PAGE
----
The Hitchhiker's Guide to the Galaxy series by Douglas Adams
Funny and profound all at the same time. Even my mom, who's not a fan of sci-fi at all, loved this series. She laughed so hard at one point, a neighbor came by to make sure she was OK.

Texasville by Larry McMurtry
The second in the "Last Picture Show" series, though you don't need to read the others to enjoy this one (though the whole trilogy is good). McMurtry is probably alone in his ability to evoke real people with all their warts and still make you love them.

Here's a page I put together years ago along these same lines. Odd that I haven't really read anything worth adding in a while. I should add The Lovely Bones by Alice Sebold, come to think of it.

5. Tag 5 people!

Y'know, I've come so late to this game, I doubt there's anyone left to tag.

Primer Plot Graph

No movie has haunted my thoughts in recent years more than Primer has. While a better film and ultimately more satisfying, my other recent obsession, The Eternal Sunshine of the Spotless Mind, was more of an emotional rush than an intellectual one - though it certainly has an intellectual payoff, too.

So I was suffused with joy when I happened across all this prime (har har) linkage on, particularly this one which is a graphical representation of the time travels of our heroes in Primer. It's a thing of beauty, a thing of joy. (And it's blue in keeping with my theme!) I got a big printout of this thing and have had a lot of fun pouring over it. Luckly, my wife understands me and waits until she's in the other room before she rolls her eyes after she catches me tracing my finger around this thing.

These guys, however, disagree that the timelines, multiple people copies, and so on are as complex as that graphic makes them. I haven't decided for myself, yet (I have to buy a copy of the damn thing and watch it a few more times - yay!), but I betting that the amount of work that went into that graphic speaks to its accuracy.

Have fun!

Monday, June 06, 2005

Star Wars - Revenge of the Sith

(Minor spoiler ahead. See if you can even pick it out.)

Maybe I should recuse myself, because I'm a hardcore Star Wars geek from way back, having seen the original version in the theatre (before it was called Episode 4) - a theatre with a HUGE screen that showed "Scope" movies in their proper frame format. I was unable to hoist my dropped jaw for about a month after seeing it the first time. A buddy who'd seen it in L.A. before it made its way to my small town had warned me of its awesomeness, but it surpassed all expectations and became my favorite movie of all time, for a while. I can pretend no objectivity in these matters. Even though the newer Star Wars movies have been flawed to the point of surpassing newer iterations of Star Trek in terms of suckitude, I am required to see them, if only to witness the death spiral of a dream.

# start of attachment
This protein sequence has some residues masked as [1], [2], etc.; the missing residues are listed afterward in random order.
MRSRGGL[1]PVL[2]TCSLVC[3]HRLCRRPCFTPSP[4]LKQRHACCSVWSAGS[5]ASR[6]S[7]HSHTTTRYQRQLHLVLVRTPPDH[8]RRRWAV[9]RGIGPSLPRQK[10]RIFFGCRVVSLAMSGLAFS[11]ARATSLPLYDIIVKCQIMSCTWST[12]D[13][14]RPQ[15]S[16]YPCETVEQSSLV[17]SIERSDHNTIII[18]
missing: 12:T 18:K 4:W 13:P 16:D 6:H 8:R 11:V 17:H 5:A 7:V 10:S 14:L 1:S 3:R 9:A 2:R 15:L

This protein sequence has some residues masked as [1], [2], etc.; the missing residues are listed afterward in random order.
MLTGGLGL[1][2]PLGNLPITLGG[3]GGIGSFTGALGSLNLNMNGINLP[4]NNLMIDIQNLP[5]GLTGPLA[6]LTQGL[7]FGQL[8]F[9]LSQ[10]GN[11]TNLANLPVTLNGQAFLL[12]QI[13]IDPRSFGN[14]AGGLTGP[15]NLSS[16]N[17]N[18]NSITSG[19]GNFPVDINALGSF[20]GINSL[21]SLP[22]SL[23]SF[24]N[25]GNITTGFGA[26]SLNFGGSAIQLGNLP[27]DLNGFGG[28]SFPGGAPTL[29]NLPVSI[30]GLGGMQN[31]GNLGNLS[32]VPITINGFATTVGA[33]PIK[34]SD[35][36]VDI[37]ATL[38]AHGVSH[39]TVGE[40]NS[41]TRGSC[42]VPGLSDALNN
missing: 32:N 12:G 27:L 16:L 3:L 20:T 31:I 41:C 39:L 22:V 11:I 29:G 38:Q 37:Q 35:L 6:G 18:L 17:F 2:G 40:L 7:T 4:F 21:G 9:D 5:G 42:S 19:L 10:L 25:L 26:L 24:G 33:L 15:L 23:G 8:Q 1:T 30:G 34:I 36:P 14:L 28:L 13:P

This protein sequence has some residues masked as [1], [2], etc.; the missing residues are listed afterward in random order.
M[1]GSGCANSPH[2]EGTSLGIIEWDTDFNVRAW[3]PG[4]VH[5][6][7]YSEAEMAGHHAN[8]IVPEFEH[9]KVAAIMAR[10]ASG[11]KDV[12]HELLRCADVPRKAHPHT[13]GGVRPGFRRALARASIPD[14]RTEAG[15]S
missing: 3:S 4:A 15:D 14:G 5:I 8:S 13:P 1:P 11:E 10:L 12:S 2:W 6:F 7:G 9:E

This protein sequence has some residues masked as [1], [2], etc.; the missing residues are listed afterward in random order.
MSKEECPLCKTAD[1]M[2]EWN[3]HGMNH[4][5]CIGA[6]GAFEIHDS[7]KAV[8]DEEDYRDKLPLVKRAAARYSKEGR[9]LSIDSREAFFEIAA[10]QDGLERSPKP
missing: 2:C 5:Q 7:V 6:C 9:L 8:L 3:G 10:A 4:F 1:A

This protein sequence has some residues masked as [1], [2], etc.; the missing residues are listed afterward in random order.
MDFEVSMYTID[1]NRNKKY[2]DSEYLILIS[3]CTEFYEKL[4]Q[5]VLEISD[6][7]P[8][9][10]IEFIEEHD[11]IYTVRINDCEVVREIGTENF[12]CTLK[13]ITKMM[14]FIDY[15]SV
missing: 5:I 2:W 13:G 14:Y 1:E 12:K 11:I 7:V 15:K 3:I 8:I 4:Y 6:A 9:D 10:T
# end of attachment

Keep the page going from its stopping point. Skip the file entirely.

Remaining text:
The wonderful ubergeek hisownself, Harry Knowles, usually frames his reviews with a description of what he did that day, leading up to a viewing, because he believes it helps portray his frame of mind going into the flick. I'm going to borrow that trick, since my circumstance probably colored my mood, further absolving my eventual opinion.

The long weekend loomed, and I was ready for fun until a surprise visit by the in-laws, who intended on staying the night. My in-laws are decrepit, amazingly narcissistic chatterboxes who can't stay on topic any better than your garden-variety aphasic. Their kids are used to this, and have developed a strategy to ignore most of the noise, only cherry-picking the occasional word to appear interested, but I'm used to people actually having something to say when they open their mouths, so their visits are sheer torture for me. When they descend, I end up having to hide out in a remote part of the house to avoid their gapped, circular, incessant patter lest I go nuts and end up being dragged away screaming in my underwear like that poor soul at the end of Fargo.

Sunday morning presented itself, and MPC1 and I were listlessly trying to fill our time, awaiting with dread the eventual rising of the wordstorm troopers (they sleep 'til noon). My wife was also abed, catching up on being awaked for nursing during the night. We had scheduled Monday for seeing Star Wars at the big screen here in town, but as the tedium of the coming morning yawned before us, I grabbed the paper and saw there was a showing we could just catch at another theatre. I procured release from my lovely wife, and off we went. We had escaped! (Or so we thought. When we got back, we discovered our absence merely prolonged the visit.)

So, as the famous intro scroll began, letting us know that Obi wan and Anakin are in the midst of saving Palpatine from a kidnapping attempt, I was in a foul mood, brightened only by our respite from the destroyed weekend and the fact I was there with my daughter, whom I love to go to movies with. I'd heard largely positive reviews, so I was expecting enjoyment rather than a two-hour cringefest for once. In other words, a small spark of hope was alight in my breast, much like ET's when he first comes back to life.